Polly's Food Service, Incorporated v. United Food & Commercial Workers International Union - Industry Pension Fund
ORDER granting 9 Motion to Dismiss. Signed by District Judge Terrence G. Berg. (AChu)
Case 2:21-cv-12895-TGB-KGA ECF No. 21, PageID.109 Filed 09/15/22 Page 1 of 10
UNITED STATES DISTRICT COURT
EASTERN DISTRICT OF MICHIGAN
POLLY’S FOOD SERVICE, INC.,
DEFENDANT’S MOTION TO
DISMISS (ECF NO. 10)
UNITED FOOD &
INTERNATIONAL UNION –
INDUSTRY PENSION FUND,
Plaintiff Polly’s Food Service, Inc. (“Polly’s”) brought this action
seeking declaratory and injunctive relief from making interim
withdrawal liability payments it allegedly owes to Defendant United
Food & Commercial Workers International Union – Industry Pension
Fund (“the Fund”) while the parties’ dispute is arbitrated. The
multiemployer pension plan from which Polly’s has allegedly withdrawn
is subject to the Employer Withdrawal provisions of the Multiemployer
Pension Plan Amendments Act of 1980 (“MPPAA”), 29 U.S.C. §§ 1381–
1453. The MPPAA mandates that employers and pension plans arbitrate
withdrawal liability disputes and requires the withdrawing employer to
make payments to the pension fund during the pendency of arbitration.
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Because arbitration is ongoing and Polly’s has failed to plead the
existence of special circumstances that warrant judicial intervention
amidst arbitration, Polly’s claims for declaratory and injunctive relief
must be dismissed. For the reasons that follow, Defendant’s Motion to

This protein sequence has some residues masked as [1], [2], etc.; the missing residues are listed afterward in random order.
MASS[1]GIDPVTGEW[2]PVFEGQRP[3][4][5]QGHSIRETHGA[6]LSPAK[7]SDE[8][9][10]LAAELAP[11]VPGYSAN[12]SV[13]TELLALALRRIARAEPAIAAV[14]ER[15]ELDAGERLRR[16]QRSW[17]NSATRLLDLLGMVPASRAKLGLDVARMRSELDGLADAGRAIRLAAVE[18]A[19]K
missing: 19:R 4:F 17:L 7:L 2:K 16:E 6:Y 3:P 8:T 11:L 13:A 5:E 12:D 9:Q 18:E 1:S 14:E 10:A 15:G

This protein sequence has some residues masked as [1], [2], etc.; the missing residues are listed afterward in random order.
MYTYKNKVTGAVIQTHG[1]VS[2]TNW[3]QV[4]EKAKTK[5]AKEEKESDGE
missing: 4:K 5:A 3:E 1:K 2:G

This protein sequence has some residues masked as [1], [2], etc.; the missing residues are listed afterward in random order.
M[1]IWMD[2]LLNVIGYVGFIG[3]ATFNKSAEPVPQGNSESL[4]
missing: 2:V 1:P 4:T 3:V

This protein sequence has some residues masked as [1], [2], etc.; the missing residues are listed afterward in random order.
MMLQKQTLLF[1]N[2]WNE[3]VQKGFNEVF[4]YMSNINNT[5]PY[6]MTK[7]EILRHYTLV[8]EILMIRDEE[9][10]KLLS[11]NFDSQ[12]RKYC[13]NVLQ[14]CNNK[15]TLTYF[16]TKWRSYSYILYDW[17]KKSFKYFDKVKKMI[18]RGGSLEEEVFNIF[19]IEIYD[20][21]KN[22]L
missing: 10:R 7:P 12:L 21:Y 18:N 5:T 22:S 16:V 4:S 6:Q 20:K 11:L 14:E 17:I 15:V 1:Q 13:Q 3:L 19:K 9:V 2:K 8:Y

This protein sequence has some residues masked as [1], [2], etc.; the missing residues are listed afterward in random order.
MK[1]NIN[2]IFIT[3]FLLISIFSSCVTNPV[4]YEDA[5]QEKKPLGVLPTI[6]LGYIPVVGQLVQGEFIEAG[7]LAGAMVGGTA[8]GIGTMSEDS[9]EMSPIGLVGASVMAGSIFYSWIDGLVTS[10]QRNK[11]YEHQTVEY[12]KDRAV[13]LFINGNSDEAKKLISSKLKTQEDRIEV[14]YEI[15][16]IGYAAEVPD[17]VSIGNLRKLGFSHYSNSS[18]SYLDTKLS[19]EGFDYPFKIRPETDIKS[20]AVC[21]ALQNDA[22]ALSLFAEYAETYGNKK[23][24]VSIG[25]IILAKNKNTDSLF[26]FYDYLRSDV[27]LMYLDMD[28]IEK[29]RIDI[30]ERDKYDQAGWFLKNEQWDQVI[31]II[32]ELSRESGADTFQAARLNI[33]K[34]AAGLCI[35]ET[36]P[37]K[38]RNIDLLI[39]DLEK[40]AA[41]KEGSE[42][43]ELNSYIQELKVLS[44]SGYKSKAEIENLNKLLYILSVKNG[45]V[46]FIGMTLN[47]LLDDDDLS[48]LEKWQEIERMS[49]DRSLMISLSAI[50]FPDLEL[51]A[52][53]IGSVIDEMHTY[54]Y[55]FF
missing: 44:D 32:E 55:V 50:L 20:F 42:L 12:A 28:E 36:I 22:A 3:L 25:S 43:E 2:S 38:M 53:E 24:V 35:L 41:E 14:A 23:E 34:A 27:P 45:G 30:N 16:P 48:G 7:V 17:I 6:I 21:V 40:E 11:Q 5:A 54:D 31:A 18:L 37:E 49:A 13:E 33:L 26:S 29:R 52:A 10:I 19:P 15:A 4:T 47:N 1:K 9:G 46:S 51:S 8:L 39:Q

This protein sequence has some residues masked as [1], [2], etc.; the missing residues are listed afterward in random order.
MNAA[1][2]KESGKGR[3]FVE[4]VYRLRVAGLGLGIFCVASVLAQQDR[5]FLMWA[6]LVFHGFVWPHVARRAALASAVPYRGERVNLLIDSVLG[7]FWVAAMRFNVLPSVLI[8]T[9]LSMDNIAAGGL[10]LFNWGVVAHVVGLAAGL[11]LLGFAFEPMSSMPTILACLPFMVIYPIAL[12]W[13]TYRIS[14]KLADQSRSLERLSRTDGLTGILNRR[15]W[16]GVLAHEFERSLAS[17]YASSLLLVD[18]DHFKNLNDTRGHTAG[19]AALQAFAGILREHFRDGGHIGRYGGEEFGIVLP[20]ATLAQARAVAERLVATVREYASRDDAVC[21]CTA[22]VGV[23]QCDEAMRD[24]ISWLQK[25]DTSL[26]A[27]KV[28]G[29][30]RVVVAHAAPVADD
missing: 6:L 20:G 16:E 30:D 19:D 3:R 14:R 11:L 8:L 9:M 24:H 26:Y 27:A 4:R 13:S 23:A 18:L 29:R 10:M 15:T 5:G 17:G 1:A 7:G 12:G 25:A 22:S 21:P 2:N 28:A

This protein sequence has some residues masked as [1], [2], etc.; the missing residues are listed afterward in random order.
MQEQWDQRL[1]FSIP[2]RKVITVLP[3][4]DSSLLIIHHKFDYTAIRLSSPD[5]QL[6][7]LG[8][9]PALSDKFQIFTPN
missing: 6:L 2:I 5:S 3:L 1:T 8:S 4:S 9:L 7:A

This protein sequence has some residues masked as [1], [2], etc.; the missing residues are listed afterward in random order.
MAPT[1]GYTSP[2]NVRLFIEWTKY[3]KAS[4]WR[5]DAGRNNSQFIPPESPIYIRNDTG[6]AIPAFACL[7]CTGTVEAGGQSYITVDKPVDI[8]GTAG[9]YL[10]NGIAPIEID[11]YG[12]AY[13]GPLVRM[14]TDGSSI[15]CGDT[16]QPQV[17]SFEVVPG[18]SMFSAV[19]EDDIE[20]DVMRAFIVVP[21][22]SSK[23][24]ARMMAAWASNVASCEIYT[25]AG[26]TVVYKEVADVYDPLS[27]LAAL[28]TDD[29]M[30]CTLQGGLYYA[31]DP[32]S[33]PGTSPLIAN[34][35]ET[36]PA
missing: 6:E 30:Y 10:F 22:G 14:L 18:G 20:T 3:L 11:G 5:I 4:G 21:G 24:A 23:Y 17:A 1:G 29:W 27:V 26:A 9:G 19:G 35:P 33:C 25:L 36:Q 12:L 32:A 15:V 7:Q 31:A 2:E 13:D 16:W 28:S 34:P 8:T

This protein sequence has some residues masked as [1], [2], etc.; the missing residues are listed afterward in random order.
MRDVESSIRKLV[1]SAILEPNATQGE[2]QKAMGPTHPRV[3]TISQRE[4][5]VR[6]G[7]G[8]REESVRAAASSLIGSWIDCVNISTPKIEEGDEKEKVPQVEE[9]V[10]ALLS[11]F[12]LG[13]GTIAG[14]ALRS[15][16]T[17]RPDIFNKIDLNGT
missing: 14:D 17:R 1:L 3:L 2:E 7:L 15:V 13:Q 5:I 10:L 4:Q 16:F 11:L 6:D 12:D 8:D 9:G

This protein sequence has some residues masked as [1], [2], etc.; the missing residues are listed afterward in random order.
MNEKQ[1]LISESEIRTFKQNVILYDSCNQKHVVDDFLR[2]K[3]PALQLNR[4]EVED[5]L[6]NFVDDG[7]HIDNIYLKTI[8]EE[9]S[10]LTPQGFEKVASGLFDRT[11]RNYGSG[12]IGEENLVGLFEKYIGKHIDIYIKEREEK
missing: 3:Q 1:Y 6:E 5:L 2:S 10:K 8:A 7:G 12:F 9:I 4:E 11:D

Dismiss (ECF No. 10) is GRANTED.
Polly’s is a family-owned grocer headquartered in Jackson,
Michigan that contributes to a multiemployer pension plan administered
by the Fund. Complaint, ECF No. 1, PageID.3–4. As a participating
employer in a plan governed by the Employee Retirement Income
Security Act (“ERISA”), Polly’s is subject to the Employer Withdrawal
provisions of the Multiemployer Pension Plan Amendments Act of 1980
(“MPPAA”), 29 U.S.C. §§ 1381–1453.
In March 2019, the Fund assessed Polly’s with partial withdrawal
liability for the plan year ending June 30, 2018. ECF No. 1 at PageID.4;
Mot. to Dismiss, ECF No. 10, Page ID.29. Accordingly, the Fund began
requiring Polly’s to make quarterly interim withdrawal liability
payments pursuant to the MPPAA. ECF No. 1, PageID.4–5; 29 U.S.C. §
1399(b). After Polly’s made its arbitration demand in September 2019,
the Fund assessed Polly’s with additional partial withdrawal liability for
the plan years ending June 30, 2019 and June 30, 2020. ECF No. 1,
PageID.5. As such, the Fund continued to demand that Polly’s make
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quarterly interim withdrawal liability payments based on Polly’s alleged
withdrawal for those plan years. Id.; 29 U.S.C. § 1399(c)(2).
The MPPAA allows employers subject to withdrawal liability
payments to request that the pension fund review its “determination of
the employer’s liability and the schedule of payments.” 29 U.S.C.
§1399(b)(2)(A)(i). In May 2019, after receiving the Fund’s first
assessment of partial withdrawal liability, Polly’s asked the Fund to
revise or withdraw its demands for quarterly payments because Polly’s
contends that the Fund miscalculated the amount Polly’s must pay for
its alleged partial withdrawal liability. ECF No. 1, PageID.4–5. The Fund
declined Polly’s request to review its payment calculations. Id.
Under the MPPAA, any disputes as to withdrawal liability—
including actual liability and the amount owed to the pension fund for